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Section 34.4 Cylindrical Capacitor

In many situations we deal with metal wires that are surrounded by a metal shield.

For instance, in a coaxial cable shown in Figure 34.4.1, the central wire is surrounded by a metallic sheath. This structure shields the current in the central wire from electromagnetic noise. An analysis of coaxial cable requires its capacitance, which we can approximate by the capcitance of cylindrical capacitor.

Figure 34.4.1.

Consider an infinitely long cylindrical metal wire of outer radius \(R_1\) surrounded by metal shell of inner radius \(R_2\) as in Figure 34.4.2. For cylindrical symmetry we require the wire to be infintely long, which makes capacitance infinite. Threfore, we will get formula for capacitance per unit length.

Figure 34.4.2.

We will find below that capacitance per unit length is given by

\begin{equation*} C/L = \dfrac{2\pi\epsilon_0}{\ln\left(R_2/R_1 \right)}, \end{equation*}

if there is nothing between the two conductors, and

\begin{equation*} C/L = \dfrac{2\pi\epsilon_0\epsilon_r}{\ln\left(R_2/R_1 \right)}, \end{equation*}

if there is a material of dielectric constant \(\epsilon_r\) filling the space between the conductors.

Derivation of the Capitance Formula

As always, to get capacitance, we will place charges on the two conductors and find the potential difference between them. The ratio of potential difference to the charge will be identified to be the capacitance.

In cylindrical symmetry, we will work with charge per unit length. Let \(+\lambda\) be the charge per unit length on the exrernal surface of the inner wire and \(-\lambda\) on the inner surface of the outer wire. Let \(s\) denote distance to an arbitrary point from the axis. This is cylindrical radial distance.

By applying Gauss's law, you can show that the electric field of these charges is

\begin{equation*} E = \begin{cases} 0 \amp s \lt R_1\\ \dfrac{1}{2\pi\epsilon_0}\, \dfrac{\lambda}{s} \amp R_1 \lt r \lt R_2\\ 0 \amp s \gt R_2 \end{cases} \end{equation*}

Integrating this from outer plate to inner plate will give the potential difference. For students with Calculus background, you should do that integral. For othere, use the following answer.

\begin{equation*} V = \phi_+ - \phi_- = \dfrac{\lambda}{2\pi\epsilon_0}\, \ln\left(\dfrac{R_2}{R_1} \right). \end{equation*}

Dividing \(\lambda\) by \(V\text{,}\) we get capacitance per unit length of a cylindrical capacitor, which we will denote by a compound symbol \(C/L\text{,}\) to be

\begin{equation*} C/L = \dfrac{2\pi\epsilon_0}{\ln\left(R_2/R_1 \right)}. \end{equation*}

If the space between the two wires is occupied by an dielectric/insulator of dielectric constant \(\epsilon_r\text{,}\) then capacitance is increased by a multiple of \(\epsilon_r\text{.}\)

\begin{equation*} (C/L)_\text{with dielectric} = \epsilon_r\, C/L = \dfrac{2\pi\epsilon_0\epsilon_r}{\ln\left(R_2/R_1 \right)}. \end{equation*}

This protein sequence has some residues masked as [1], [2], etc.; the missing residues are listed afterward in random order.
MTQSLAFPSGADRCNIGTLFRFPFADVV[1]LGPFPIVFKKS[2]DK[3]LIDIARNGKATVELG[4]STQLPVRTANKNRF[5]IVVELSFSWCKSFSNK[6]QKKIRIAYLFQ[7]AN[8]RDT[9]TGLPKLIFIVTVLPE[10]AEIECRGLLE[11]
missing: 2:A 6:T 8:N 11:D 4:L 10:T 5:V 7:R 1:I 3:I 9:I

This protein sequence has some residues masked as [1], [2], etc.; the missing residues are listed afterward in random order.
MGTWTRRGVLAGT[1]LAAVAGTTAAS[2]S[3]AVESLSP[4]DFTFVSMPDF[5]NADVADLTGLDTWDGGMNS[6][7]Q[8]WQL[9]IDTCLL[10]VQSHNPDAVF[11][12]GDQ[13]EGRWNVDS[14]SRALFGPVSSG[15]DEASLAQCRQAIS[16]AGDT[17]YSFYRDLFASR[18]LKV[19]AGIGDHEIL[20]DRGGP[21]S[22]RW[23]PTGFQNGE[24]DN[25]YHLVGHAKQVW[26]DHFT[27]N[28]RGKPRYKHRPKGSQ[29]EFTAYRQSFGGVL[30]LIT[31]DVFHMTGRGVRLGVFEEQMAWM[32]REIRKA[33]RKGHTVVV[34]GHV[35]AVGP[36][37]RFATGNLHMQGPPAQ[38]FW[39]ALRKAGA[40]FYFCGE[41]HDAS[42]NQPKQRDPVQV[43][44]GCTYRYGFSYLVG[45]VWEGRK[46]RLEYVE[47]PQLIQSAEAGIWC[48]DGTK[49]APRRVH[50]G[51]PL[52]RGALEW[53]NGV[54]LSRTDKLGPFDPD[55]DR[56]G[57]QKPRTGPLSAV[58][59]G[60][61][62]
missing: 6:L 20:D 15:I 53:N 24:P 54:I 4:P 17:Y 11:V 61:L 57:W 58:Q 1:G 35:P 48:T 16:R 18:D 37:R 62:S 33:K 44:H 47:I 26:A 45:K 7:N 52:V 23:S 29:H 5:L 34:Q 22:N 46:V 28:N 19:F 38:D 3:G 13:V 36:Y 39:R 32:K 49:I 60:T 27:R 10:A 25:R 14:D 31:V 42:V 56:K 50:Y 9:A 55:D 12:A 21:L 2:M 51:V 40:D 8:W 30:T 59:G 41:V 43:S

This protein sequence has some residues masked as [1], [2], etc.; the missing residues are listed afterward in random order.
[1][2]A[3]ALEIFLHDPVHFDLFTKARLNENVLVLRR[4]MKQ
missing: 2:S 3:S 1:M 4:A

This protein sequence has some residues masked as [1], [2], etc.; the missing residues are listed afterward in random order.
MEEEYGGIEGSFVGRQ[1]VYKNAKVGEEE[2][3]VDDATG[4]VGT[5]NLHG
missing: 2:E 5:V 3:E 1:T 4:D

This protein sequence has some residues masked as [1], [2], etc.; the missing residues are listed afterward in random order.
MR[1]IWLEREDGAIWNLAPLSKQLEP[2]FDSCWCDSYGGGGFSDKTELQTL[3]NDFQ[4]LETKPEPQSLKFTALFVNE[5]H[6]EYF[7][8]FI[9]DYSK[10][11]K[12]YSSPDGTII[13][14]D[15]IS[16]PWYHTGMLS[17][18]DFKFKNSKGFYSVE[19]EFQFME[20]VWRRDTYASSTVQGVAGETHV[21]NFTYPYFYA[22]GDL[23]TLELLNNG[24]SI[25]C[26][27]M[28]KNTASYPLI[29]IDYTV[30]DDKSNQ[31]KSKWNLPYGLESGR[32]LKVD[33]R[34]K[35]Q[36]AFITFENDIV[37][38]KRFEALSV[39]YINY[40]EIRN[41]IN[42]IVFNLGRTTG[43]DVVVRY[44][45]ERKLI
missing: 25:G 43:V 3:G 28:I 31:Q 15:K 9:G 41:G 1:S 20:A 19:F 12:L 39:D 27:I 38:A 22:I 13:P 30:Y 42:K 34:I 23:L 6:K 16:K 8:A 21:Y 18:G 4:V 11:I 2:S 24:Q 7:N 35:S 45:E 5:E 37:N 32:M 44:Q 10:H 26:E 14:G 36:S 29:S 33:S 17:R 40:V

An RG59 coaxial cable has inner core of radius \(0.28\text{ mm}\) surrounded by plastic of dielectric constant \(\epsilon_r = 2.7\text{,}\) which is surrounded by a metal jacket of radius \(2.2\text{ mm}\text{.}\)

(a) Find the capacitane per unit length for the case in which the space between the wire and metal jacket is vacuum instead of plastic.

(b) Find the capacitane per unit length for the coaxial cable described above.


Use the formula given in this section.


(a) \(115 \text{ pF/m}\text{,}\) (b) \(311 \text{ pF/m} \text{.}\)

Solution 1 (a)

(a) In the formula for capacitance per unit length the radii enter as ratio, therefore, we do not need to convert units.

\begin{align*} (C/L)_0 \amp = \dfrac{2\pi\epsilon_0}{\ln\left(R_1/R_2 \right)}, \\ \amp = \dfrac{2\pi\times 8.85\times 10^{-12}}{\ln\left(2.2/0.28\right)} = 115 \text{ pF/m}. \end{align*}
Solution 2 (b)

With dielectric between the plates, the capacitance will go up.

\begin{equation*} C/L = \epsilon_r (C/L)_0 = 2.7 \times 115 \text{ pF/m} = 311 \text{ pF/m}. \end{equation*}

A long glass cylindrical shell made of \(4\text{ mm}\) thick Pyrex is used to make a capacitor. The inside and outside of the cylindrical shell is lined with a thin aluminum foil. What is the capacitance per unit length if the inside radius is \(5\text{ cm}\text{?}\)

Data: \(\epsilon_{r,\text{ glass} }= 4.7\)


Use \(C/L=\epsilon_r (C/L)_0\)


\(3 \text{ nF/m}\text{.}\)


The capacitance per unit length for a cylindrical capacitor of radii \(R_1\) and \(R_2\) of the inner and outer plates with vacuum between them is given by

\begin{equation*} (C/L)_0 = \dfrac{2\pi\epsilon_0}{\ln(R_2/R_1)}, \end{equation*}

With pyrex between the plates this will be multiplied by the dielectric constant \(\epsilon_r\) of pyrex.

\begin{equation*} C/L = \epsilon_r\: \dfrac{2\pi\epsilon_0}{\ln(R_2/R_1)}. \end{equation*}

Putting in the given dimensions we obtain

\begin{equation*} C/L = 4.7\: \dfrac{2\pi\times 8.85\times 10^{-12}}{\ln(5.4/5)} = 3\times 10^{-9}\:\text{F/m}. \end{equation*}